A proposal in Connecticut to tighten eligibility for 13,000 low-income adults to receive Medicaid has divided lawmakers in the state, which wants the federal government to allow temporary restrictions on who can be enrolled in the program.
CT Mirror: Proposed Cutbacks In Health Care For Poor Hangs In Political Limbo
A controversial plan that could end state health assistance for more than 13,000 of Connecticut's poorest residents fell into political limbo late Tuesday afternoon. After a day-long meeting, two panels of state lawmakers balked -- at least for now -- at giving Gov. Dannel P. Malloy's administration the go-ahead to set into motion a plan that could limit who in Connecticut can receive Medicaid, government's health program for the poor. The administration wants the federal government to allow Connecticut to impose two temporary restrictions on the Medicaid for Low Income Adults program, known as LIA (Phaneuf, 7/24).
The Associated Press/Houston Chronicle: Poor Adults Oppose Conn. Medicaid Rules Changes
Poor adults who rely on a state insurance program for medical care and advocates for the needy urged state legislators on Tuesday to oppose a plan by Connecticut's Department of Social Services that would tighten eligibility rules. Sheldon Toubman, staff attorney at New Haven Legal Assistance, told the General Assembly's Appropriations and Human Services Committees that the state's application seeking federal approval to change its eligibility rules is a "serious mistake." He predicted thousands of people, especially those 19-26 years old, will ultimately end up without any health coverage (Haigh, 7/24).
In other state Medicaid news --
Georgia Health News: List Shows Provider Tax's Bottom Line For Hospitals
The state's Medicaid agency has released an updated list of hospital "winners and losers" under the Georgia hospital provider tax. The hospital levy has helped Georgia raise money for its Medicaid program, which along with PeachCare serves 1.7 million Georgians. Generally, a hospital pays 1.45 percent of its net patient revenue in tax. The state, at the same time, offsets this expense through an increase of 11.88 percent in hospital Medicaid payments. In fiscal 2011, the state collected $215 million in fees, which were used to draw down an added $590 million in federal funds, used for paying Medicaid providers, according to the state Department of Community Health (Miller, 7/24).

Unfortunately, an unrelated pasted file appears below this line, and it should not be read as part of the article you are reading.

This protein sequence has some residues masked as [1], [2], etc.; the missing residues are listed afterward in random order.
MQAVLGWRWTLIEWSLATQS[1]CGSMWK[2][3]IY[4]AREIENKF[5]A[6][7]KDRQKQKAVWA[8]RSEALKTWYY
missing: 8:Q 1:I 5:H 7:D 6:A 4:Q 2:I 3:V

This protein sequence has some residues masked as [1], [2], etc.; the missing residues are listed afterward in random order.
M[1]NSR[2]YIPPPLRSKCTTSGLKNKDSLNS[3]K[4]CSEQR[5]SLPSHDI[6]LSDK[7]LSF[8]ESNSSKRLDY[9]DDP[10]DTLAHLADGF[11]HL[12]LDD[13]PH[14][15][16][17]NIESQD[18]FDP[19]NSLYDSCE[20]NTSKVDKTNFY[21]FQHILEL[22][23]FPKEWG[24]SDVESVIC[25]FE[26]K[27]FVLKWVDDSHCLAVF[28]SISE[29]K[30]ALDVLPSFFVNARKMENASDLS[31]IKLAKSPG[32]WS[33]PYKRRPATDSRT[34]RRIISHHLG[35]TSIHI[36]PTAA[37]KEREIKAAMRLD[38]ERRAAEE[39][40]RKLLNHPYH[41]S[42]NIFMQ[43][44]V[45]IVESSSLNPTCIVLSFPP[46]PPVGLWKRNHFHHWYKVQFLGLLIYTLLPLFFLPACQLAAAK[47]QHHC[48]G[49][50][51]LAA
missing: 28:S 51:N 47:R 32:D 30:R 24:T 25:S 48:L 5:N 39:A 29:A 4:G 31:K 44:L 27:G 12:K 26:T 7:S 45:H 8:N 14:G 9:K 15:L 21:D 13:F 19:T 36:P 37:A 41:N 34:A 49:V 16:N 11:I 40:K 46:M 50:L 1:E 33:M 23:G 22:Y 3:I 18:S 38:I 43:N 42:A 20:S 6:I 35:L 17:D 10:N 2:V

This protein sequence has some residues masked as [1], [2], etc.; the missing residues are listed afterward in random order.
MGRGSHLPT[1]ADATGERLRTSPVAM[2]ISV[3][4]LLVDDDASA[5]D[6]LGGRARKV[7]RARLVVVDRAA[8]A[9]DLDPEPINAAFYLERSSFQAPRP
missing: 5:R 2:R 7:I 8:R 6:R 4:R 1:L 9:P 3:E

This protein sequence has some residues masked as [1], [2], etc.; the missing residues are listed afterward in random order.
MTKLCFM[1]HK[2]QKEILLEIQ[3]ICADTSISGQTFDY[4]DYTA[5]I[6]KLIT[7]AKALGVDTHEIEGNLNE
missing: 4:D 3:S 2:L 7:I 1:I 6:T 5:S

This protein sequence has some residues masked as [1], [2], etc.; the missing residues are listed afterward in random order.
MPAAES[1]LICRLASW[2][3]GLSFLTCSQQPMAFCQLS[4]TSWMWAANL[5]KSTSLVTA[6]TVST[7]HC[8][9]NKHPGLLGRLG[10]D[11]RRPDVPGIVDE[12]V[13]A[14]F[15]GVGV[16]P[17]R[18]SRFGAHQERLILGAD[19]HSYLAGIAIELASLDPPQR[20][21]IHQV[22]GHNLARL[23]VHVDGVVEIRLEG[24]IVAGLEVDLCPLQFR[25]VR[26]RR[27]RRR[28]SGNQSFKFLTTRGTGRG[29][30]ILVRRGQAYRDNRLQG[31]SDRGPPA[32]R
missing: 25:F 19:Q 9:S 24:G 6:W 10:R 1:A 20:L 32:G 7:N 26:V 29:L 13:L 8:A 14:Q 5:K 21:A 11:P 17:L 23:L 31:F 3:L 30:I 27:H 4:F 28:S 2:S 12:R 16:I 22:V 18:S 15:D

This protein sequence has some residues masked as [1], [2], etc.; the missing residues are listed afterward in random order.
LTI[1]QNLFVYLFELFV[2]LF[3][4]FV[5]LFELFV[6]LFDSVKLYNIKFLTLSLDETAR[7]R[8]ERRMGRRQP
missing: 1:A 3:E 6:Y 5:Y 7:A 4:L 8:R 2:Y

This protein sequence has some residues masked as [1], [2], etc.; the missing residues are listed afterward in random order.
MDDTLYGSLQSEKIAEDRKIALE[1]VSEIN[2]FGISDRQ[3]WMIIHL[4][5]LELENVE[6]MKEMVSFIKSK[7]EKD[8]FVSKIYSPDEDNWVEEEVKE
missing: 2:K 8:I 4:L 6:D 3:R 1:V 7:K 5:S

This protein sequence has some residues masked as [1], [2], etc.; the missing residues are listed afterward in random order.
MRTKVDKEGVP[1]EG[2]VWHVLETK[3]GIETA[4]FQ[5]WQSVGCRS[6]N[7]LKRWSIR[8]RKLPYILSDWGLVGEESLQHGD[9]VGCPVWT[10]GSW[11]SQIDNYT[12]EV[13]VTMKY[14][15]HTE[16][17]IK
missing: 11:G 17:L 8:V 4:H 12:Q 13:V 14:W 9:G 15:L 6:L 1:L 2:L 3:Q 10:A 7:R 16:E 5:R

California Healthline: Timeline Delineates Duals Project Tasks
The state Department of Health Care Services has released a timeline of deadlines and target dates for its Coordinated Care Initiative, also known as the duals demonstration project. Eventually, the duals project hopes to move about one million Californians dually eligible for Medi-Cal and Medicare benefits into Medi-Cal managed care plans. The idea, state officials have said, is to provide better, more integrated care by pooling the funding sources from two disparate programs. Coordinated care could provide stronger case management, offer needed services and save state and federal dollars. The pilot program in eight counties, beginning in March, 2013, will serve about 700,000 of the state's dual eligible (Gorn, 7/24).
Kaiser Health News: Capsules: Minnesota Wants Outside Audit Of Medicaid HMOs
The Minnesota Department of Human Services announced Monday that it is seeking bids for an outside audit of Medicaid payment rates for fiscal years 2003 through 2011. The move follows months of controversy over whether the state's contracts have been too generous (Stawicki, 7/24).